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Am I Failing My Child?

I remember the early conversations I had with my son’s pediatrician when he was a year old, and then more conversations at 18 months old and he still wasn’t talking. I remember the anxiety I had as I searched Google for answers, but all the results kept coming back with “autism”. Taking those first steps to get my son the help he needed was scary because I didn’t know what to expect. I was frustrated though because I wasn’t able to do what he needed on my own. I was his mother – wasn’t I supposed to be able to provide everything he needed?

If you are a parent who is going through a referral or diagnosis process for your child, whether it’s for autism, or a simple speech delay, or there are some major physical issues your child needs help with, it’s okay to accept help. I’m a patient coordinator for our Indiana office, and I talk with parents every single day who are doing just that. I talk with moms, dads, grandparents, guardians, foster parents, and even siblings who feel they have nowhere else to turn, but somehow feel they are also failing their child because they can’t give them what they need. It’s completely normal to feel this way, but I want to tell you what I tell each of these parents and guardians; you ARE giving your child what they need by being a parent involved in your child’s therapy plan. You may not be a speech, occupational, physical or behavior therapist, but you don’t have to be. That’s why we exist!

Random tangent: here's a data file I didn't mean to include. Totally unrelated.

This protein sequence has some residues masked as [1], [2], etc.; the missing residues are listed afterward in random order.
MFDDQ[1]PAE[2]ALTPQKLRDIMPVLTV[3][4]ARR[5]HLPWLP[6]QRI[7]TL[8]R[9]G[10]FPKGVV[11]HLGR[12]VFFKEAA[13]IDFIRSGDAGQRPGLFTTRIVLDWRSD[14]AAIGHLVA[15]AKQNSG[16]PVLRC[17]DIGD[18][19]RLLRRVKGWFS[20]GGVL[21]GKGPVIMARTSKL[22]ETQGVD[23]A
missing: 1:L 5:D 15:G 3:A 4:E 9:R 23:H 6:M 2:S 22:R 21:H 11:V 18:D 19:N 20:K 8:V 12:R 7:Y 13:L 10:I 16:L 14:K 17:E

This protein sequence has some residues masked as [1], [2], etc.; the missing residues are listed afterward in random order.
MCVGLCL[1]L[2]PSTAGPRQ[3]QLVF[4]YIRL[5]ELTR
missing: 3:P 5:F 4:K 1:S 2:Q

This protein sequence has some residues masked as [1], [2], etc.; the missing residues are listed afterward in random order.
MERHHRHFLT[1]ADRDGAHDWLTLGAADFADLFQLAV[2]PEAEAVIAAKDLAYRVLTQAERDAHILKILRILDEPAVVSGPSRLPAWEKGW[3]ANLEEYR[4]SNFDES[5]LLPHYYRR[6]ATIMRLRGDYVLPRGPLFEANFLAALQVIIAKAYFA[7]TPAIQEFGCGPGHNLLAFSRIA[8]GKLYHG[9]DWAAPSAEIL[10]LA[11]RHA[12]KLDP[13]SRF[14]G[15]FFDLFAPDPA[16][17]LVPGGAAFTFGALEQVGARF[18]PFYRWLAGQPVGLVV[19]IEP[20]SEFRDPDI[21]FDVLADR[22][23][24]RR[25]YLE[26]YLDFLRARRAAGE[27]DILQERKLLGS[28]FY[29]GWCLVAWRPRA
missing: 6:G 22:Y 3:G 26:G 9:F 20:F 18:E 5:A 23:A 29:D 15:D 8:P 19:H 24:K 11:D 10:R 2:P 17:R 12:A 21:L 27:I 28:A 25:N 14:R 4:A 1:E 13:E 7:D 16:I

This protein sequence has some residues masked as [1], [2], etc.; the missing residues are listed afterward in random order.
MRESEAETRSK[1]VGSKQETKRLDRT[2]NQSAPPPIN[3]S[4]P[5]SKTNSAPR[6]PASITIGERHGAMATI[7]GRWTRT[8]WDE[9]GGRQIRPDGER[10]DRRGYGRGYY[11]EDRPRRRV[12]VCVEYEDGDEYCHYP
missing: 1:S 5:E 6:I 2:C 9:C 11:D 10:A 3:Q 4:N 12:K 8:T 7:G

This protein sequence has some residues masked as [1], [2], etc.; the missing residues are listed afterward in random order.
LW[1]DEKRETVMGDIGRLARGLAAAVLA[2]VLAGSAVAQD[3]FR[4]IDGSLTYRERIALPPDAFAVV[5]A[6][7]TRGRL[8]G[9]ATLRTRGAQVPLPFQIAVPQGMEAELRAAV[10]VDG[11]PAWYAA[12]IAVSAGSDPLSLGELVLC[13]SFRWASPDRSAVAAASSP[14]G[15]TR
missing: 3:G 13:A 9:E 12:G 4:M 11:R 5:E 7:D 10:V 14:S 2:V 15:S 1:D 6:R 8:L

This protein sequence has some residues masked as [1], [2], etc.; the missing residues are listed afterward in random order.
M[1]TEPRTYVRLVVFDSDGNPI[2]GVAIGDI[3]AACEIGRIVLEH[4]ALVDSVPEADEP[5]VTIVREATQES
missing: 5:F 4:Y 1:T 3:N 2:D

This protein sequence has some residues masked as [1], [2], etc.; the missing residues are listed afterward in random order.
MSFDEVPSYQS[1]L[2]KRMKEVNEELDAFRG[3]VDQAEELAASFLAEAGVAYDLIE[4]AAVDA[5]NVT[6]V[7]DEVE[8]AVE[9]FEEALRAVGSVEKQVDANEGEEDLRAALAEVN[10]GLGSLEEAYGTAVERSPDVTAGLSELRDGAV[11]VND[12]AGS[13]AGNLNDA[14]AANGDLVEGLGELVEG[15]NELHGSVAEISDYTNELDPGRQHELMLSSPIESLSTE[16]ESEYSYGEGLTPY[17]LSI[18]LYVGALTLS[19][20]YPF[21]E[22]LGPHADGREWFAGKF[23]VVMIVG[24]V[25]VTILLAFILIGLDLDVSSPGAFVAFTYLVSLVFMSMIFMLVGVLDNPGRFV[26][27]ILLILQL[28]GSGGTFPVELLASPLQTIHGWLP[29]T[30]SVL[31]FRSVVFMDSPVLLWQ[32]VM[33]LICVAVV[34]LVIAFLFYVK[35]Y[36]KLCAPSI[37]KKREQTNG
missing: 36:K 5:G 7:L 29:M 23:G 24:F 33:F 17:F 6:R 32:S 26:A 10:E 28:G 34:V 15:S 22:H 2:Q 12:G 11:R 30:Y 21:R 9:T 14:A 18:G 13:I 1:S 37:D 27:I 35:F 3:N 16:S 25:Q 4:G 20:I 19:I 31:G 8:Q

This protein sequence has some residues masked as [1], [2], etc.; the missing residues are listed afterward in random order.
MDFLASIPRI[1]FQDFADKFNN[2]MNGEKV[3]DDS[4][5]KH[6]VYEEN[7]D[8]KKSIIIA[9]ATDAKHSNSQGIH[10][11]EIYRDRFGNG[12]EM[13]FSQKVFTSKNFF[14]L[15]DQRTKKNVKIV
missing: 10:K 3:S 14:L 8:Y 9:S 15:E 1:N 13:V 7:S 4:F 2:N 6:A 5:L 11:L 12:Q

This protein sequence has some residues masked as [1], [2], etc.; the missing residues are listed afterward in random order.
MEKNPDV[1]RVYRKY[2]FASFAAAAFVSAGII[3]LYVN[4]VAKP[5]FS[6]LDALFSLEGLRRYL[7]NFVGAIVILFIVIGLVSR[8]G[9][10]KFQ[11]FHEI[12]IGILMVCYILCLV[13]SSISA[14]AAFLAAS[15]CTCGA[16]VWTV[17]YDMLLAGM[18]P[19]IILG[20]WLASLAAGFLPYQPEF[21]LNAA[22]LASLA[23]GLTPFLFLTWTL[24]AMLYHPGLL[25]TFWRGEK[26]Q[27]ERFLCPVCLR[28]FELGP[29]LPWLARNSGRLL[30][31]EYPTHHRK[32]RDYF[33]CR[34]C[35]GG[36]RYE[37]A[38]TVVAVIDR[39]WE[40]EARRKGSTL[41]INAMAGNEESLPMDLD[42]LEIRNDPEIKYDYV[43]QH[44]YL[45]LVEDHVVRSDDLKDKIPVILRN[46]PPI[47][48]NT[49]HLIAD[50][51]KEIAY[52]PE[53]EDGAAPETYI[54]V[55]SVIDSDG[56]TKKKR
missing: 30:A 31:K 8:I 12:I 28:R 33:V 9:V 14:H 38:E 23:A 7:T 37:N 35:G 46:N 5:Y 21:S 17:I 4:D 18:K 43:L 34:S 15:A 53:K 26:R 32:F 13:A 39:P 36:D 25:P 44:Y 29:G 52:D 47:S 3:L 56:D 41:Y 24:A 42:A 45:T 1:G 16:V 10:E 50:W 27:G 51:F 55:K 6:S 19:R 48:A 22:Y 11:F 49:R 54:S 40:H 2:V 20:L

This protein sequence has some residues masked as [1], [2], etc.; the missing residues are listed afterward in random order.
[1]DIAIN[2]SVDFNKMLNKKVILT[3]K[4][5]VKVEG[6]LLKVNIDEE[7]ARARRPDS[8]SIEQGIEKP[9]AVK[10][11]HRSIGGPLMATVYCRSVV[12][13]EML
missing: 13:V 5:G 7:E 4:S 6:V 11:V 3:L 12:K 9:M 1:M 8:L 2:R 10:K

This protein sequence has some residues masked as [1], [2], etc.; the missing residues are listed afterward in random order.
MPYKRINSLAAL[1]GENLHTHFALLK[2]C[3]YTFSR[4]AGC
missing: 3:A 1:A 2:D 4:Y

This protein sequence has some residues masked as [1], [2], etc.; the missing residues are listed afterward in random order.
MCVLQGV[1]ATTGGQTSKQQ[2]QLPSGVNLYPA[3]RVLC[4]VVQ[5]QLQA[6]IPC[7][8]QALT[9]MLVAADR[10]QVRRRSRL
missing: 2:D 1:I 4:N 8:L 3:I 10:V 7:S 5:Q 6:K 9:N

When you accept a doctor’s referral for therapy and do everything you need to do to start services, you are giving your child exactly what they need. You are being the best parent, grandma, or brother because you are caring for the one who needs some extra support for your child as they embark on the journey of therapy. It’s okay that they need extra support beyond what you are able to do. You’re not meant to bear the burden of providing all the therapies on your own. We have amazing therapists who love getting to work with your unique child to help them reach their potential. What’s more, we have patient coordinators like me, a parent of a child with autism and other special needs, who completely understands the demands you are under and the stress you feel, and we want to do everything possible to make the process smooth and easy for you. You are always welcome to call with questions and we will do anything we can to make you feel comfortable and give you the encouragement you need.

So, mom, dad, grandma, sister, foster parent, you are doing an amazing job! I know it’s hard. I know it can be scary and stressful. But you’re not alone in this, and I can also promise you that the first time you watch progress firsthand, it will be worth it all. Remember that accepting help does not mean you are a failure. As author Eric Messer says, “Having someone help you doesn’t mean that you failed; it just means that you’re not in it alone.”

Sarah Broady

APT Patient Coordinator, Indiana